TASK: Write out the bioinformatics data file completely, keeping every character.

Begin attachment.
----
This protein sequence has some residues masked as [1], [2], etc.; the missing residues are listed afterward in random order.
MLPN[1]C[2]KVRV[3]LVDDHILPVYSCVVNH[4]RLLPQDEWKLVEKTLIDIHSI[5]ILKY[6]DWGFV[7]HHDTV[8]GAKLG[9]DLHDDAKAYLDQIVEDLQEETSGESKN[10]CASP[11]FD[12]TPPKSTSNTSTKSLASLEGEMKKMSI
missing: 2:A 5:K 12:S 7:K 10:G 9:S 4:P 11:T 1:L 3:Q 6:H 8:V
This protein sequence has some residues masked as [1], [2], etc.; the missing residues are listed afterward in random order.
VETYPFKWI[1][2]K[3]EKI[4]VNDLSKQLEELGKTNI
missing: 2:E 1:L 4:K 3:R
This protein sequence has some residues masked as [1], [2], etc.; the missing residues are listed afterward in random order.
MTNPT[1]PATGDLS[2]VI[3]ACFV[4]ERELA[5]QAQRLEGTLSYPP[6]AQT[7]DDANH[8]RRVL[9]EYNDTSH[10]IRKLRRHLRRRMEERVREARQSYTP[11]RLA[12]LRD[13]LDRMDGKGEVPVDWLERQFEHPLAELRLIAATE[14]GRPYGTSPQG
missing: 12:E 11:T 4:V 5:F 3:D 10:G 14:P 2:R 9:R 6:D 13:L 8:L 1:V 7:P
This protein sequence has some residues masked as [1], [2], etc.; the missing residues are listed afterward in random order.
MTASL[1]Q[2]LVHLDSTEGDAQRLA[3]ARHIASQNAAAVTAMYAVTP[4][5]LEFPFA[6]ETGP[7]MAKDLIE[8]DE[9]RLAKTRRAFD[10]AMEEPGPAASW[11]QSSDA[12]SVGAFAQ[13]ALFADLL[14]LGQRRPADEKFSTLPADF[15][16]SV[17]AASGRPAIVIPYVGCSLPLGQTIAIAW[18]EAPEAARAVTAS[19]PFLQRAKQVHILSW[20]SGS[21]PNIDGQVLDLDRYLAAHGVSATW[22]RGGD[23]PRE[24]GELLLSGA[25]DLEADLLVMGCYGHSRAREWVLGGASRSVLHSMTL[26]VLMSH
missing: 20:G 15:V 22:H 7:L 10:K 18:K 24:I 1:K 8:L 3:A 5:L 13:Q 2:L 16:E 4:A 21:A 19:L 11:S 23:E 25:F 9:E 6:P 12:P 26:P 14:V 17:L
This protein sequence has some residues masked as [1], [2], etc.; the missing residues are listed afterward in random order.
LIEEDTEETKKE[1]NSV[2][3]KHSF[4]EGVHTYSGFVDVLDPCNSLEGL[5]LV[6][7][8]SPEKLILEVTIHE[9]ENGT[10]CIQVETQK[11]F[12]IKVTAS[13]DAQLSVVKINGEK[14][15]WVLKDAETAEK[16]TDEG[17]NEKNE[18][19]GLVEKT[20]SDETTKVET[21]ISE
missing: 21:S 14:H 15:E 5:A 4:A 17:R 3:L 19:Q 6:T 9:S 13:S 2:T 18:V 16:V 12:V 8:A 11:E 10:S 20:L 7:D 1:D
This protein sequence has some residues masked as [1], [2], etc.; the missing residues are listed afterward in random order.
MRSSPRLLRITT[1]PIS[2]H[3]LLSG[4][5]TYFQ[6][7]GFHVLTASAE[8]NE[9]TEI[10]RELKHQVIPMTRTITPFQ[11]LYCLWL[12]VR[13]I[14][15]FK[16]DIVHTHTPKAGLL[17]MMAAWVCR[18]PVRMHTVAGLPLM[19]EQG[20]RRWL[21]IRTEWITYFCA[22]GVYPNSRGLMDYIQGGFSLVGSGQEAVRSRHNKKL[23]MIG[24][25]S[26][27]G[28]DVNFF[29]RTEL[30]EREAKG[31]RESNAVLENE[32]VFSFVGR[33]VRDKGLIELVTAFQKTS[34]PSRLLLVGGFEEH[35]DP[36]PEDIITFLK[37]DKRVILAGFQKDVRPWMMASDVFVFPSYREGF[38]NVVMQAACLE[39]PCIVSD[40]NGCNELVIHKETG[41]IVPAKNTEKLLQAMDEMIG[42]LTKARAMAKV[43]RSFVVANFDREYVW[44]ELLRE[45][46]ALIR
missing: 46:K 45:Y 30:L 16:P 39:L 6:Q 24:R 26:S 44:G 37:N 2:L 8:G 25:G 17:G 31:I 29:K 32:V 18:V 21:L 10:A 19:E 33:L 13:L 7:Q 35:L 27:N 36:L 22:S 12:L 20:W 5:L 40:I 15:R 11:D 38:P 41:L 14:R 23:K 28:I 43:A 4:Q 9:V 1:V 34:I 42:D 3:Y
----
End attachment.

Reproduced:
This protein sequence has some residues masked as [1], [2], etc.; the missing residues are listed afterward in random order.
MLPN[1]C[2]KVRV[3]LVDDHILPVYSCVVNH[4]RLLPQDEWKLVEKTLIDIHSI[5]ILKY[6]DWGFV[7]HHDTV[8]GAKLG[9]DLHDDAKAYLDQIVEDLQEETSGESKN[10]CASP[11]FD[12]TPPKSTSNTSTKSLASLEGEMKKMSI
missing: 2:A 5:K 12:S 7:K 10:G 9:S 4:P 11:T 1:L 3:Q 6:H 8:V
This protein sequence has some residues masked as [1], [2], etc.; the missing residues are listed afterward in random order.
VETYPFKWI[1][2]K[3]EKI[4]VNDLSKQLEELGKTNI
missing: 2:E 1:L 4:K 3:R
This protein sequence has some residues masked as [1], [2], etc.; the missing residues are listed afterward in random order.
MTNPT[1]PATGDLS[2]VI[3]ACFV[4]ERELA[5]QAQRLEGTLSYPP[6]AQT[7]DDANH[8]RRVL[9]EYNDTSH[10]IRKLRRHLRRRMEERVREARQSYTP[11]RLA[12]LRD[13]LDRMDGKGEVPVDWLERQFEHPLAELRLIAATE[14]GRPYGTSPQG
missing: 12:E 11:T 4:V 5:F 3:D 10:G 14:P 2:R 9:R 6:D 13:L 8:L 1:V 7:P
This protein sequence has some residues masked as [1], [2], etc.; the missing residues are listed afterward in random order.
MTASL[1]Q[2]LVHLDSTEGDAQRLA[3]ARHIASQNAAAVTAMYAVTP[4][5]LEFPFA[6]ETGP[7]MAKDLIE[8]DE[9]RLAKTRRAFD[10]AMEEPGPAASW[11]QSSDA[12]SVGAFAQ[13]ALFADLL[14]LGQRRPADEKFSTLPADF[15][16]SV[17]AASGRPAIVIPYVGCSLPLGQTIAIAW[18]EAPEAARAVTAS[19]PFLQRAKQVHILSW[20]SGS[21]PNIDGQVLDLDRYLAAHGVSATW[22]RGGD[23]PRE[24]GELLLSGA[25]DLEADLLVMGCYGHSRAREWVLGGASRSVLHSMTL[26]VLMSH
missing: 20:G 15:V 22:H 7:L 10:K 18:K 24:I 1:K 8:L 3:A 5:L 13:Q 2:L 16:E 4:A 21:A 19:L 11:S 23:E 25:F 9:E 6:P 12:P 26:P 14:V 17:L
This protein sequence has some residues masked as [1], [2], etc.; the missing residues are listed afterward in random order.
LIEEDTEETKKE[1]NSV[2][3]KHSF[4]EGVHTYSGFVDVLDPCNSLEGL[5]LV[6][7][8]SPEKLILEVTIHE[9]ENGT[10]CIQVETQK[11]F[12]IKVTAS[13]DAQLSVVKINGEK[14][15]WVLKDAETAEK[16]TDEG[17]NEKNE[18][19]GLVEKT[20]SDETTKVET[21]ISE
missing: 21:S 14:H 15:E 5:A 4:A 17:R 3:L 19:Q 6:T 9:S 13:S 2:T 18:V 16:V 12:V 8:A 11:E 10:S 20:L 7:D 1:D
This protein sequence has some residues masked as [1], [2], etc.; the missing residues are listed afterward in random order.
MRSSPRLLRITT[1]PIS[2]H[3]LLSG[4][5]TYFQ[6][7]GFHVLTASAE[8]NE[9]TEI[10]RELKHQVIPMTRTITPFQ[11]LYCLWL[12]VR[13]I[14][15]FK[16]DIVHTHTPKAGLL[17]MMAAWVCR[18]PVRMHTVAGLPLM[19]EQG[20]RRWL[21]IRTEWITYFCA[22]GVYPNSRGLMDYIQGGFSLVGSGQEAVRSRHNKKL[23]MIG[24][25]S[26][27]G[28]DVNFF[29]RTEL[30]EREAKG[31]RESNAVLENE[32]VFSFVGR[33]VRDKGLIELVTAFQKTS[34]PSRLLLVGGFEEH[35]DP[36]PEDIITFLK[37]DKRVILAGFQKDVRPWMMASDVFVFPSYREGF[38]NVVMQAACLE[39]PCIVSD[40]NGCNELVIHKETG[41]IVPAKNTEKLLQAMDEMIG[42]LTKARAMAKV[43]RSFVVANFDREYVW[44]ELLRE[45][46]ALIR
missing: 46:K 45:Y 30:L 16:P 39:L 6:Q 24:R 26:S 44:G 37:N 2:L 8:G 25:G 17:G 31:I 29:K 32:V 18:V 21:L 10:A 19:E 33:L 13:L 7:Q 35:L 27:N 36:L 22:S 12:L 20:W 5:L 40:I 15:R 11:D 38:P 41:L 14:R 23:K 28:I 43:A 4:Q 9:V 1:V 34:I 42:D 3:Y